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  1. #1
    Member Redwolf's Avatar
    Join Date
    Nov 2008
    Fort Bragg, NC

    Sheep, Wolves and Sheepdogs

    How come this makes so much sense.

    The term "Sheep Dog" originally came from a speech given by William J.
    Bennett in a lecture to the US Naval Academy (in 1997), and is best
    explained in a letter <> by
    Major Charles Grennel, US Army, written to a student at the University of
    Washington (in 2005). The letter was written to Jill Edwards and other
    students who had planned to protest the honoring of Medal of Honor recipient
    Colonel Greg Boyington, USMC.

    To: Jill Edwards, Student, c/o University of Washington

    Subject: Sheep, Wolves and Sheepdogs

    Miss Edwards, I read of your student activity regarding the proposed
    memorial to Colonel Greg Boyington, USMC and a Medal of Honor winner. You
    may be too young to appreciate fully the sacrifices of generations of
    servicemen and servicewomen, on whose shoulders you and your fellow students
    stand. I forgive you for the untutored ways of youth and your naiveté. It
    may be that you are simply a sheep. There's no dishonor in being a sheep, as
    long as you know and accept what you are.

    William J. Bennett, in a lecture to the United States Naval Academy November
    24, 1997 said "Most of the people in our society are sheep. They are kind,
    gentle, productive creatures who can only hurt one another by accident. We
    may well be in the most violent times in history, but violence is still
    remarkably rare. This is because most citizens are kind, decent people, not
    capable of hurting each other except by accident or under extreme
    provocation. They are sheep.

    Then there are the wolves who feed on the sheep without mercy. Do you
    believe there are wolves out there who will feed on the flock without mercy?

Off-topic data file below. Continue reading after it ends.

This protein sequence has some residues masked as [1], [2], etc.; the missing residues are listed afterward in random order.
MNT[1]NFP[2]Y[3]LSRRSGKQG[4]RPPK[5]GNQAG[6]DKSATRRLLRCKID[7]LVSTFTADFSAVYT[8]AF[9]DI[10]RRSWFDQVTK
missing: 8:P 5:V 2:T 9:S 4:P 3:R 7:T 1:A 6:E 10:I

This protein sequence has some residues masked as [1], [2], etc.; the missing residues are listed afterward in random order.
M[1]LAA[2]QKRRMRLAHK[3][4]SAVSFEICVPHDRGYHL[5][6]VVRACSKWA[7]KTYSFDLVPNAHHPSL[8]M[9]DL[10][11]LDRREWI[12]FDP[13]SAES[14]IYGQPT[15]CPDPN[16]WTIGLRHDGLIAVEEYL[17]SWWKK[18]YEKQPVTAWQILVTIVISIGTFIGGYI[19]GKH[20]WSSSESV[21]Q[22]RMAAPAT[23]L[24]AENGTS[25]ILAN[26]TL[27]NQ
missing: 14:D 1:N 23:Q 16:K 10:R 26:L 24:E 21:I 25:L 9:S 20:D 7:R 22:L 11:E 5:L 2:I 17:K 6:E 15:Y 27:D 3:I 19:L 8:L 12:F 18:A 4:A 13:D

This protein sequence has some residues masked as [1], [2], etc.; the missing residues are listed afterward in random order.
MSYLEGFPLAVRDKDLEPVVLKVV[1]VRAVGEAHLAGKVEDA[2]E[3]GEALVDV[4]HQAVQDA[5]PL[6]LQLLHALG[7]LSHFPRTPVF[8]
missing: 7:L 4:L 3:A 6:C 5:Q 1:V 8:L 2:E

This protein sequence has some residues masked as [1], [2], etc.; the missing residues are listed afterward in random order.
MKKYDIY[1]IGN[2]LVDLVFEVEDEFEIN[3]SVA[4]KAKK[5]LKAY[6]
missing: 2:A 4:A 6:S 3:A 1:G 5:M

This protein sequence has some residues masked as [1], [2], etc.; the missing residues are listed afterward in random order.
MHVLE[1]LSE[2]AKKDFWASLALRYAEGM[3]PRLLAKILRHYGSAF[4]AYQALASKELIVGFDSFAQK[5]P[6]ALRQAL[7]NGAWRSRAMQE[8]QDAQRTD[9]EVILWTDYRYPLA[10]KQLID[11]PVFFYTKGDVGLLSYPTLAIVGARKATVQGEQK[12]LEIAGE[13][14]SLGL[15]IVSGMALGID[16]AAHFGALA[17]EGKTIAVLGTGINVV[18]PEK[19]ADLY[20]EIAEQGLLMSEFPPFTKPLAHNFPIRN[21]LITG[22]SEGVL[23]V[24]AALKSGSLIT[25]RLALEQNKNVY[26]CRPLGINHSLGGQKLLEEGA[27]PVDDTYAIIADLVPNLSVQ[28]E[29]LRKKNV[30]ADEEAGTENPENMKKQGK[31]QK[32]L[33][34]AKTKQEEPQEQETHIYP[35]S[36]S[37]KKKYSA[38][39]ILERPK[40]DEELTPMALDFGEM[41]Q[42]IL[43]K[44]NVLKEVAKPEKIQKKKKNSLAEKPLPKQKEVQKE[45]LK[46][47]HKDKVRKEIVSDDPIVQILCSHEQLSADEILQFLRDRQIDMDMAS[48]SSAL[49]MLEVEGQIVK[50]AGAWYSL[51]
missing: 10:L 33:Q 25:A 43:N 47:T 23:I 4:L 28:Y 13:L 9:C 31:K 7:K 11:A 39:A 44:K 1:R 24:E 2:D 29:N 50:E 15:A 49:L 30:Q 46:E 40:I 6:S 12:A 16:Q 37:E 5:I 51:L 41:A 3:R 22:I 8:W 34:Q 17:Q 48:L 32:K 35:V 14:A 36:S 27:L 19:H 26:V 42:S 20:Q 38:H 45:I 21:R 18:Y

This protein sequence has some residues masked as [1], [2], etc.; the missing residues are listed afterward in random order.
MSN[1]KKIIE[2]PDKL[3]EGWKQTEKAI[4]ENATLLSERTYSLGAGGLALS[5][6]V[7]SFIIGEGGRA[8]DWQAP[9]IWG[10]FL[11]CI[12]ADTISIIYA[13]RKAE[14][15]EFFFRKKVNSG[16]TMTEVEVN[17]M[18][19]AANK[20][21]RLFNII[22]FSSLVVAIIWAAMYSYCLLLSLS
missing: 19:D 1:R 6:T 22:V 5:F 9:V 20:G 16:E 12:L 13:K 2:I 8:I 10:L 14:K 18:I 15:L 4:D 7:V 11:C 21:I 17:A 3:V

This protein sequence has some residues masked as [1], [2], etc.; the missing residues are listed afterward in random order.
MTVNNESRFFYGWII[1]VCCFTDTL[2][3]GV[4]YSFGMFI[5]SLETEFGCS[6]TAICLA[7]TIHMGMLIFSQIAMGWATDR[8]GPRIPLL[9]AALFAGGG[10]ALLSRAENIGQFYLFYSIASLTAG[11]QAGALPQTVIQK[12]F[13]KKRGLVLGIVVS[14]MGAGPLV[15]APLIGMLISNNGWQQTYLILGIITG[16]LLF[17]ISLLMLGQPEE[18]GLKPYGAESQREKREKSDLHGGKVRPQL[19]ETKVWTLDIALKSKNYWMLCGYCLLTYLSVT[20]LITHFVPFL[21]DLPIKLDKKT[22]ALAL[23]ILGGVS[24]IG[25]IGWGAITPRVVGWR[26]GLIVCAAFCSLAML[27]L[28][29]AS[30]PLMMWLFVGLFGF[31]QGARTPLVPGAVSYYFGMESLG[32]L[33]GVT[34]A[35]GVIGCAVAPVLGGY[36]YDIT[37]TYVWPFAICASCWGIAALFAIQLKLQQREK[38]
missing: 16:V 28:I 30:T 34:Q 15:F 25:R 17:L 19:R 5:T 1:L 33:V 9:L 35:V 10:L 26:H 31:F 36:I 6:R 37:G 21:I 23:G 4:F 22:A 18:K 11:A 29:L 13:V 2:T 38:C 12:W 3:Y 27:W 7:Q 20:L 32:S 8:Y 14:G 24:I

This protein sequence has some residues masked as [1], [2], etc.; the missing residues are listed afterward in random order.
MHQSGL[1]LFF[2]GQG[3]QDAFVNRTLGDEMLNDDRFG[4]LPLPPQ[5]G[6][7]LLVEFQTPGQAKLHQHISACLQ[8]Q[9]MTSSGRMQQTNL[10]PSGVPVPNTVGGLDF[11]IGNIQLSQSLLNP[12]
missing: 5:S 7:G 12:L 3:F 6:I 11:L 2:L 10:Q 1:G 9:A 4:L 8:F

You better believe it. There are evil men in this world and they are capable
    of evil deeds. The moment you forget that or pretend it is not so, you
    become a sheep. There is no safety in denial.

    Then there are sheepdogs and I'm a sheepdog. I live to protect the flock and
    confront the wolf. If you have no capacity for violence and you are a
    healthy productive citizen, you are a sheep. If you have a capacity for
    violence and no empathy for your fellow citizens, then you have defined an
    aggressive sociopath, a wolf. But what if you have a capacity for violence,
    and a deep love for your fellow citizens? What do you have then? A sheepdog,
    a warrior, someone who is walking the uncharted path. Someone who can walk
    into the heart of darkness, into the universal human phobia, and walk out

    We know that the sheep live in denial, which is what makes them sheep. They
    do not want to believe that there is evil in the world. They can accept the
    fact that fires can happen, which is why they want fire extinguishers, fire
    sprinklers, fire alarms and fire exits throughout their kid's schools. But
    many of them are outraged at the idea of putting an armed police officer in
    their kid's school. Our children are thousands of times more likely to be
    killed or seriously injured by school violence than fire, but the sheep's
    only response to the possibility of violence is denial. The idea of someone
    coming to kill or harm their child is just too hard. So they choose the path
    of denial.

    The sheep generally do not like the sheepdog. He looks a lot like the wolf.
    He has fangs and the capacity for violence. The difference, though, is that
    the sheepdog must not, cannot and will not ever harm the sheep. Any sheepdog
    that intentionally harms the lowliest little lamb will be punished and
    removed. The world cannot work any other way, at least not in a
    representative democracy or a republic such as ours. Still, the sheepdog
    disturbs the sheep. He is a constant reminder that there are wolves in the
    land. They would prefer that he didn't tell them where to go, or give them
    traffic tickets, or stand at the ready in our airports, in camouflage
    fatigues, holding an M-16. The sheep would much rather have the sheepdog
    cash in his fangs, spray paint himself white, and go Baa. That is, until the
    wolf shows up, and then the entire flock try desperately to hide behind one
    lonely sheepdog.

    The students, the victims, at Columbine High School were big, tough,
    know-it-all high school students, and under ordinary circumstances would not
    have had the time of day for a police officer. They were not bad kids; they
    just had nothing to say to a cop. When the school was under attack, however,
    and SWAT teams were clearing the rooms and hallways, the officers had to
    physically peel those clinging, sobbing kids off of them.

    This is how the little lambs feel about their sheepdog when the wolf is at
    the door. Look at what happened after September 11, 2001 when the wolf
    pounded hard on the door. Remember how America , more than ever before, felt
    differently about their law enforcement officers and military personnel?
    Understand that there is nothing morally superior about being a sheepdog; it
    is just what you choose to be.

    Also understand that a sheepdog is a funny critter. He is always sniffing